So what exactly is this backbone?

When Justice Blackmun wrote the majority opinion in Roe v. Wade, he spoke about the inherent right to privacy — a fundamental right extracted from the Constitution. Privacy was an idea not clearly stated in writing, but the concept was included in the Bill of Rights as the “penumbral rights of privacy and repose.” It is important to note here that privacy, as it relates to Roe, doesn’t specify the right to being left alone but rather, the right to freedom from excessive government interference. Blackmun argued that it may be found in the concept of personal liberty and restrictions on state action in the 14th Amendment or in the 9th Amendment’s reservation of rights to the people. Concerning state regulations, he also came up with a trimester framework, allowing no regulations in the first trimester, “reasonable” and “narrowly tailored” ones in the second, and almost all in the third.

This interpretation, which legal scholars call substantive due process, was Roe’s gift to the law. Roe v. Wade was the first decision that explicitly mentioned that people have a right to dictate their lives independent of government interference; in other words, that they have a right to privacy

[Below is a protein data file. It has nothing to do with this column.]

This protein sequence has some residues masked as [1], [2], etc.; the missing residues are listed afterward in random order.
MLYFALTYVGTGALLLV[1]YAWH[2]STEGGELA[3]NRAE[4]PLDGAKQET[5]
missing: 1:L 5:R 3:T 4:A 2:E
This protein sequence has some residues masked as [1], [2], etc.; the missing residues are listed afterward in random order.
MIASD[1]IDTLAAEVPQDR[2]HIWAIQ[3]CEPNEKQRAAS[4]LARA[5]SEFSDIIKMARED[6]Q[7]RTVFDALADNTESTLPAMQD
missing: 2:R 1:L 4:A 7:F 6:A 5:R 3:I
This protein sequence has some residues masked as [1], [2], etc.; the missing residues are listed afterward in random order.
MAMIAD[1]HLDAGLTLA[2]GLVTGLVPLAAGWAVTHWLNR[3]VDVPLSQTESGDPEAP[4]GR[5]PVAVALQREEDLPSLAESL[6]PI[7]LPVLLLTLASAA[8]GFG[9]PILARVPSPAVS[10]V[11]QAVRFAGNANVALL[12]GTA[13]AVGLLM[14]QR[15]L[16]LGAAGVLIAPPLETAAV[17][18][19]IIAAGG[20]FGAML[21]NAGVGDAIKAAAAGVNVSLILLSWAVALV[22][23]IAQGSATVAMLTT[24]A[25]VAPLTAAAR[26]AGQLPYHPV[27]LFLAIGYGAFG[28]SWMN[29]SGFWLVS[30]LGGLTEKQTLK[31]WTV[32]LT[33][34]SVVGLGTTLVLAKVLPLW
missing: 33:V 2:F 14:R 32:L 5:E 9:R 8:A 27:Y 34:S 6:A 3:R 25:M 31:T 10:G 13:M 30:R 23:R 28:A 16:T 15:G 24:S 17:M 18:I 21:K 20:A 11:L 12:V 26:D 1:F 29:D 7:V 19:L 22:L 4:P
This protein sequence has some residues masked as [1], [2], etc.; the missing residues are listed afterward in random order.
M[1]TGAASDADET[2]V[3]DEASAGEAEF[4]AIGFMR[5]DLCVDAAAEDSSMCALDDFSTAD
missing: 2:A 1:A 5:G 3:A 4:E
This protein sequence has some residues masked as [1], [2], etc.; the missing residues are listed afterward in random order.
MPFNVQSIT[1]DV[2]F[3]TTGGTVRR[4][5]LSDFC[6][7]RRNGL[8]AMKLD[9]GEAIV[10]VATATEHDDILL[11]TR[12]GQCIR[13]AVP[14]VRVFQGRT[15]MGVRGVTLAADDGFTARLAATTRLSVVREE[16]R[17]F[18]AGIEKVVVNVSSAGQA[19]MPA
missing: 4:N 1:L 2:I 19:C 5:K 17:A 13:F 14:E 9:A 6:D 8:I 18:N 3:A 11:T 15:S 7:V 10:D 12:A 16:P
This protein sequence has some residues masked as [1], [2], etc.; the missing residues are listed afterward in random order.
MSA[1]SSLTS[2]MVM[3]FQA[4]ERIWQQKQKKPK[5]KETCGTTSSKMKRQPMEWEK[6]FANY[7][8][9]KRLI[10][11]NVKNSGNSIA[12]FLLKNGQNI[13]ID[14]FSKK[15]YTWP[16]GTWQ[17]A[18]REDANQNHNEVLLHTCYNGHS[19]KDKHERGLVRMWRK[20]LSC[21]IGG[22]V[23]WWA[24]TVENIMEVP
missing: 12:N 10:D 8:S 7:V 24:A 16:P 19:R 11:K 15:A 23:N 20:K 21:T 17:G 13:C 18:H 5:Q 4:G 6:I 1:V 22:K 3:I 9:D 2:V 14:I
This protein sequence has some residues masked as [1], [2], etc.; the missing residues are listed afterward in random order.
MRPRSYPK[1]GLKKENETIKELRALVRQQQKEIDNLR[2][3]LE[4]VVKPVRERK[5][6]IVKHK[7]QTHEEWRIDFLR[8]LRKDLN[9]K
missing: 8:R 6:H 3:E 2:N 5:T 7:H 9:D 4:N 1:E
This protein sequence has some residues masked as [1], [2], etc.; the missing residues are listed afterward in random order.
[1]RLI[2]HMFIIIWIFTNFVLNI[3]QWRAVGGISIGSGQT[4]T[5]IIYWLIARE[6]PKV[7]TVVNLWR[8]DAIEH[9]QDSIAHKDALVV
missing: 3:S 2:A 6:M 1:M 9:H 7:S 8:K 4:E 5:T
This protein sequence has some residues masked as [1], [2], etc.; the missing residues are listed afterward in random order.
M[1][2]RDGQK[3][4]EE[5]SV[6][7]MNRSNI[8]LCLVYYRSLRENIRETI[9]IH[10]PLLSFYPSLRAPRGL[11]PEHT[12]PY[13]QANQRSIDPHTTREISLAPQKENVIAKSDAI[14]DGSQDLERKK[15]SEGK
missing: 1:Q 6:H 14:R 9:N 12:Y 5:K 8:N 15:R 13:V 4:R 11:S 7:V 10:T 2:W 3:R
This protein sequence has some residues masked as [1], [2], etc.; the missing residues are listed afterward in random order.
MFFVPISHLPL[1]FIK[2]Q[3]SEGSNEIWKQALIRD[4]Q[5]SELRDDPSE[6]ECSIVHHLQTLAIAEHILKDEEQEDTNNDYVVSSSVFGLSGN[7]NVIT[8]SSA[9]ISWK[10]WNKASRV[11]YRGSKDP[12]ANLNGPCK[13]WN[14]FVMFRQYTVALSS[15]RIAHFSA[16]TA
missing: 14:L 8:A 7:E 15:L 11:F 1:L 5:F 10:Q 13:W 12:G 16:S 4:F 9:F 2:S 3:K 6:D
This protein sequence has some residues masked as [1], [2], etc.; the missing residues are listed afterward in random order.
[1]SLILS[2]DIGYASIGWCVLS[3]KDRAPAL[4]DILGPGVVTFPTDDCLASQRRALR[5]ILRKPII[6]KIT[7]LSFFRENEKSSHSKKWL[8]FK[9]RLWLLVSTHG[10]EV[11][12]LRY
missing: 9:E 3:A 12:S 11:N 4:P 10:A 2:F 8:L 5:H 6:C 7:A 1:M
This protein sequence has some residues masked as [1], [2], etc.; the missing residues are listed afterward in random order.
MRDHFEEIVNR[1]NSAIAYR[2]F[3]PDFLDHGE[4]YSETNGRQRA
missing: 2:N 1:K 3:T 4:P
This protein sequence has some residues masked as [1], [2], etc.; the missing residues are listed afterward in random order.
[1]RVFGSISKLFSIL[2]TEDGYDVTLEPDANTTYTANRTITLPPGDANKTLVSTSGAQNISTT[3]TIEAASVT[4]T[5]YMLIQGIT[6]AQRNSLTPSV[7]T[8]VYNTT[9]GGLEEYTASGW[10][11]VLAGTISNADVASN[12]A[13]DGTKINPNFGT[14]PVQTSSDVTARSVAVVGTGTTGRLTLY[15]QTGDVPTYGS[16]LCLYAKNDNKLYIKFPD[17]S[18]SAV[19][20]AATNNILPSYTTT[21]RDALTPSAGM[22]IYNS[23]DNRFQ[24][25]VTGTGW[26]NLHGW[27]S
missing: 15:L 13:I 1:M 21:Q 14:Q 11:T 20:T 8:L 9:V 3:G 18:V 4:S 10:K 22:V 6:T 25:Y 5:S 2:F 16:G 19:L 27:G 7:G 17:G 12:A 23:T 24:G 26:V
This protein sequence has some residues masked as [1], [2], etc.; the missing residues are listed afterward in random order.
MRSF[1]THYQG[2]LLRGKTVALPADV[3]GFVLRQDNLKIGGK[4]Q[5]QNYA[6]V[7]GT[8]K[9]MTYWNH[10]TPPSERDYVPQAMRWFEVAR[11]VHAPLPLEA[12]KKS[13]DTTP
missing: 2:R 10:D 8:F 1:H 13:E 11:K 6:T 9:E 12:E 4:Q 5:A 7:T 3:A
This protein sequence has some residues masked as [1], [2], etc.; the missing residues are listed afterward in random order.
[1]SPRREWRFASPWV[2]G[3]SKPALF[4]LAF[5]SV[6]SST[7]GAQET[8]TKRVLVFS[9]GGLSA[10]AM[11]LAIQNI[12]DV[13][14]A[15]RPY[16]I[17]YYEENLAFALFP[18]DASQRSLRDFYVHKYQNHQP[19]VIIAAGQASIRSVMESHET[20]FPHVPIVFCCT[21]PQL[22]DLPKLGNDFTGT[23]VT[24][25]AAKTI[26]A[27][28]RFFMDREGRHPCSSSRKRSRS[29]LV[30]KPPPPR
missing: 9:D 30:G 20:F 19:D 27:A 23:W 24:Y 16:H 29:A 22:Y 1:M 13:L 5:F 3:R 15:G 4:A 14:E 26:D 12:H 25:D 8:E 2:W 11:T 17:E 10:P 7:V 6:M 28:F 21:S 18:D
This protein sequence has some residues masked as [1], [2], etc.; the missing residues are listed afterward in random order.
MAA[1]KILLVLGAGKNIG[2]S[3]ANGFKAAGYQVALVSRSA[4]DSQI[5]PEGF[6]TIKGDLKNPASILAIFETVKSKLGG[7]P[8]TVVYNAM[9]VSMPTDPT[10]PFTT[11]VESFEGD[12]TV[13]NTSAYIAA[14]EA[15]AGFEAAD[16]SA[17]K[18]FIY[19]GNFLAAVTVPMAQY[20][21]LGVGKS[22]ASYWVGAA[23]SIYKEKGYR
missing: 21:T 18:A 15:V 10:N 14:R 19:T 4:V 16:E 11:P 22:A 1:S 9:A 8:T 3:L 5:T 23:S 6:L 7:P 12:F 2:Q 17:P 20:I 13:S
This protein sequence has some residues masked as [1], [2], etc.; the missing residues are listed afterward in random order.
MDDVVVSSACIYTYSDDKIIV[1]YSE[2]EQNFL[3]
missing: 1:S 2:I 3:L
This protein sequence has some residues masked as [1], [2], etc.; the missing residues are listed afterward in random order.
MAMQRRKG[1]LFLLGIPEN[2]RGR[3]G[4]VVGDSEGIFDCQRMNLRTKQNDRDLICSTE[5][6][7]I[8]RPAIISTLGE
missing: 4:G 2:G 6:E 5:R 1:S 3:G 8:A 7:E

Professor Michael Klarman from Harvard Law said in an interview to the HPR that as second-wave feminism began gaining ground in the U.S., “opinion changed very rapidly in a very short period of time: From there being almost no support for abortion liberalization in 1967 to there being quite significant support.”Nevertheless, he adds, “something interesting happened after Roe.” Roe v. Wade sparked new life into the pro-life movement — it was seen as a signal for the conservative movement wherein they “identified a potential coalition between economic libertarians and religious conservatives that could elect them Ronald Reagan.”

Roe had tremendous political consequences and gave the Christian right a rallying cry to unite behind. With a mobilized opposition, the Roe precedent’s social, legal, and political standing was continuously questioned and cases were launched to challenge its standing. To no avail.